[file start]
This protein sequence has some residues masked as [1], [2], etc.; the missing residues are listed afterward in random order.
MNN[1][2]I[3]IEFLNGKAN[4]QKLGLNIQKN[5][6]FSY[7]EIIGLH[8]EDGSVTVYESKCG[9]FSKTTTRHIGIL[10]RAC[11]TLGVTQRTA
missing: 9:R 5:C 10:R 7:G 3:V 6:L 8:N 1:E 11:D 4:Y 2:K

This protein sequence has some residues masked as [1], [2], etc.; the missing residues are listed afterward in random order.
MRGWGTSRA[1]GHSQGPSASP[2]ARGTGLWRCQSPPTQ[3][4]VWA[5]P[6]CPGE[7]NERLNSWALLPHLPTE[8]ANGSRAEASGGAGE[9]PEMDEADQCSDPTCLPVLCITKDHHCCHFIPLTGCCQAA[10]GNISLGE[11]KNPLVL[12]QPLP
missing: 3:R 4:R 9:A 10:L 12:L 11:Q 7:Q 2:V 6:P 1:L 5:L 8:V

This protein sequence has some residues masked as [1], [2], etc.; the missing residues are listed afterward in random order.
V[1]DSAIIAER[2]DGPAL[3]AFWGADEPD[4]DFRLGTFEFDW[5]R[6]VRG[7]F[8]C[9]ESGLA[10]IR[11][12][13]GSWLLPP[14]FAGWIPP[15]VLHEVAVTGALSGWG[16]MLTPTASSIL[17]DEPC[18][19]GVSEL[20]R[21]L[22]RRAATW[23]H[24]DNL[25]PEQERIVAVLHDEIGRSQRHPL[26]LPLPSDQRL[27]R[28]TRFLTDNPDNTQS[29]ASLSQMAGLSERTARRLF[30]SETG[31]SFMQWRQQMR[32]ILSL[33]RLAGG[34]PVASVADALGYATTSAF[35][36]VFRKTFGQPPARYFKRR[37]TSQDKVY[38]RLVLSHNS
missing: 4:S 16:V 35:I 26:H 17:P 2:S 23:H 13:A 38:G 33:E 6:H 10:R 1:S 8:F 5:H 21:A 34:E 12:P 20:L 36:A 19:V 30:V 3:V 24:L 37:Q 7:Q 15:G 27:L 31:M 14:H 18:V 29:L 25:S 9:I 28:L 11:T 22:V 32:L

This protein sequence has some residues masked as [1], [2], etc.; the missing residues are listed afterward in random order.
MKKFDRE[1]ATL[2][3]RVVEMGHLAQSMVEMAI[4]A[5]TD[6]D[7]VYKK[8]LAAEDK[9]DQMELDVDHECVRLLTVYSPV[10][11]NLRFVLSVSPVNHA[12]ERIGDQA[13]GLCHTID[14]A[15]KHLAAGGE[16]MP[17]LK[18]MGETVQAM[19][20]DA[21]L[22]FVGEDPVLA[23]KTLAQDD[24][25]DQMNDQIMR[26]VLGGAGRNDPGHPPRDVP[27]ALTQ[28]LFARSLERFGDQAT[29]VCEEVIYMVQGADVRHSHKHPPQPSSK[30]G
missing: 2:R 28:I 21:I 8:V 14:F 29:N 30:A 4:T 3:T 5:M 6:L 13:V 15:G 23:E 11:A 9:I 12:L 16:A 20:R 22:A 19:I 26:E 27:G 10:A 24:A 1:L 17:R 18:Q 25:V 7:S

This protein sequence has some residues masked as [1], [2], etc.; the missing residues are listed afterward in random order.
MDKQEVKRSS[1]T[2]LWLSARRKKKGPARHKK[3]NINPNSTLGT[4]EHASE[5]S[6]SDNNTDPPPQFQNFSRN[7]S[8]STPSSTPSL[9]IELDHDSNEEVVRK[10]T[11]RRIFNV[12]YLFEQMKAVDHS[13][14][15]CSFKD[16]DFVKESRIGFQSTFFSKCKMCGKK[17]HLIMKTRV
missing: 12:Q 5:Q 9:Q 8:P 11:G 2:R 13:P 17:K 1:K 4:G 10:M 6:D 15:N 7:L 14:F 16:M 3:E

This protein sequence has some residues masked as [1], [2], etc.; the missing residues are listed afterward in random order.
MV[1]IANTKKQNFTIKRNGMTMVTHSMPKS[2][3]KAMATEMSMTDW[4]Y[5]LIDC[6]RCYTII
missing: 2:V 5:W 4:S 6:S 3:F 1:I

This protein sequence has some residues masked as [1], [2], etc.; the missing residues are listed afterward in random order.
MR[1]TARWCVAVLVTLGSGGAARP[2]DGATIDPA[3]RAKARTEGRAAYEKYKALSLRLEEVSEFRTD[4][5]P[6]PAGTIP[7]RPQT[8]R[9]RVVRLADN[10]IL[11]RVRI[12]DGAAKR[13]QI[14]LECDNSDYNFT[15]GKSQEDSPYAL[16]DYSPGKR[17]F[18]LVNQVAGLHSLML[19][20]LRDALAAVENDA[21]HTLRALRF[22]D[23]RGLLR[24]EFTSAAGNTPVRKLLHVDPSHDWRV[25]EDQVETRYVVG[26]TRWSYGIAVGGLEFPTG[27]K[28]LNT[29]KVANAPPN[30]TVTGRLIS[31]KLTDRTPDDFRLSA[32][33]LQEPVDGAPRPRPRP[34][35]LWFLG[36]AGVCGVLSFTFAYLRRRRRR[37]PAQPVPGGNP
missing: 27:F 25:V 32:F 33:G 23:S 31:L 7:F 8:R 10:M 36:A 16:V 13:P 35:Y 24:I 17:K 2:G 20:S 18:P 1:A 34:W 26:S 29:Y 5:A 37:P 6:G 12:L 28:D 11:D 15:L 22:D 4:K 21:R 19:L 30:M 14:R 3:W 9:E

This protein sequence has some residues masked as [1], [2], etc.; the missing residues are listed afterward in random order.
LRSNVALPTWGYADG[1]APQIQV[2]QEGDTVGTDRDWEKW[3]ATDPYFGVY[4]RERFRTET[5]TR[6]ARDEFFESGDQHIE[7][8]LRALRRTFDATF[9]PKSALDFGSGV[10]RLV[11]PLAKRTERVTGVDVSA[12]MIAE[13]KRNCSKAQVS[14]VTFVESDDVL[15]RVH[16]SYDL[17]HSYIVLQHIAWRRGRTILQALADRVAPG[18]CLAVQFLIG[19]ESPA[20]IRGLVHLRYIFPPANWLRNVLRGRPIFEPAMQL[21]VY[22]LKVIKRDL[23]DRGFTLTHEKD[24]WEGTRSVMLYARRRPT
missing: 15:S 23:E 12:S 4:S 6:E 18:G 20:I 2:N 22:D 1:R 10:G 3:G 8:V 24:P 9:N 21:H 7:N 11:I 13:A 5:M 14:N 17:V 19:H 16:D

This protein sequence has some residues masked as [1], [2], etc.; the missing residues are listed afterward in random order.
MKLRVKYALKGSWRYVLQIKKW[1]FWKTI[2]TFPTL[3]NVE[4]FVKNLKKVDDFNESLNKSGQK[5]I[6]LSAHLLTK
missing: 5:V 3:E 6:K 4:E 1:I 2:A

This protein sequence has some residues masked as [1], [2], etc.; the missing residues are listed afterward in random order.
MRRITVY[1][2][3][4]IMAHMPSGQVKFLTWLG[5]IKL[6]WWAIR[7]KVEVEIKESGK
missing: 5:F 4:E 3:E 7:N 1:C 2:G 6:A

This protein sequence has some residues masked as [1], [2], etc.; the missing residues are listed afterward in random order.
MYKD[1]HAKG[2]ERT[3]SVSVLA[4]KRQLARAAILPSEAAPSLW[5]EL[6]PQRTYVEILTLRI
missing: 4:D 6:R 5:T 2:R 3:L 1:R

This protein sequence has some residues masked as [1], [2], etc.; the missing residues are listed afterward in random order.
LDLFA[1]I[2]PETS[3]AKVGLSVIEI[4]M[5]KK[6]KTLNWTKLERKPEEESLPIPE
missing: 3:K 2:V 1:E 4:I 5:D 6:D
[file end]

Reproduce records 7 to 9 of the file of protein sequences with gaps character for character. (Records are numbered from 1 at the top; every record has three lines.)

This protein sequence has some residues masked as [1], [2], etc.; the missing residues are listed afterward in random order.
MR[1]TARWCVAVLVTLGSGGAARP[2]DGATIDPA[3]RAKARTEGRAAYEKYKALSLRLEEVSEFRTD[4][5]P[6]PAGTIP[7]RPQT[8]R[9]RVVRLADN[10]IL[11]RVRI[12]DGAAKR[13]QI[14]LECDNSDYNFT[15]GKSQEDSPYAL[16]DYSPGKR[17]F[18]LVNQVAGLHSLML[19][20]LRDALAAVENDA[21]HTLRALRF[22]D[23]RGLLR[24]EFTSAAGNTPVRKLLHVDPSHDWRV[25]EDQVETRYVVG[26]TRWSYGIAVGGLEFPTG[27]K[28]LNT[29]KVANAPPN[30]TVTGRLIS[31]KLTDRTPDDFRLSA[32][33]LQEPVDGAPRPRPRP[34][35]LWFLG[36]AGVCGVLSFTFAYLRRRRRR[37]PAQPVPGGNP
missing: 27:F 25:V 32:F 33:G 23:S 31:L 7:F 8:R 10:M 36:A 16:V 13:P 35:Y 24:I 17:K 2:G 20:S 18:P 1:A 34:W 26:S 29:Y 5:A 37:P 6:G 12:L 28:D 11:D 15:L 22:D 4:K 21:R 19:L 30:M 14:R 3:W 9:E

This protein sequence has some residues masked as [1], [2], etc.; the missing residues are listed afterward in random order.
LRSNVALPTWGYADG[1]APQIQV[2]QEGDTVGTDRDWEKW[3]ATDPYFGVY[4]RERFRTET[5]TR[6]ARDEFFESGDQHIE[7][8]LRALRRTFDATF[9]PKSALDFGSGV[10]RLV[11]PLAKRTERVTGVDVSA[12]MIAE[13]KRNCSKAQVS[14]VTFVESDDVL[15]RVH[16]SYDL[17]HSYIVLQHIAWRRGRTILQALADRVAPG[18]CLAVQFLIG[19]ESPA[20]IRGLVHLRYIFPPANWLRNVLRGRPIFEPAMQL[21]VY[22]LKVIKRDL[23]DRGFTLTHEKD[24]WEGTRSVMLYARRRPT
missing: 15:S 23:E 12:S 4:S 6:E 18:G 20:I 2:N 22:D 1:R 10:G 3:G 8:V 24:P 9:N 21:H 7:N 11:I 13:A 5:M 14:N 17:V 19:H 16:D

This protein sequence has some residues masked as [1], [2], etc.; the missing residues are listed afterward in random order.
MKLRVKYALKGSWRYVLQIKKW[1]FWKTI[2]TFPTL[3]NVE[4]FVKNLKKVDDFNESLNKSGQK[5]I[6]LSAHLLTK
missing: 5:V 3:E 6:K 4:E 1:I 2:A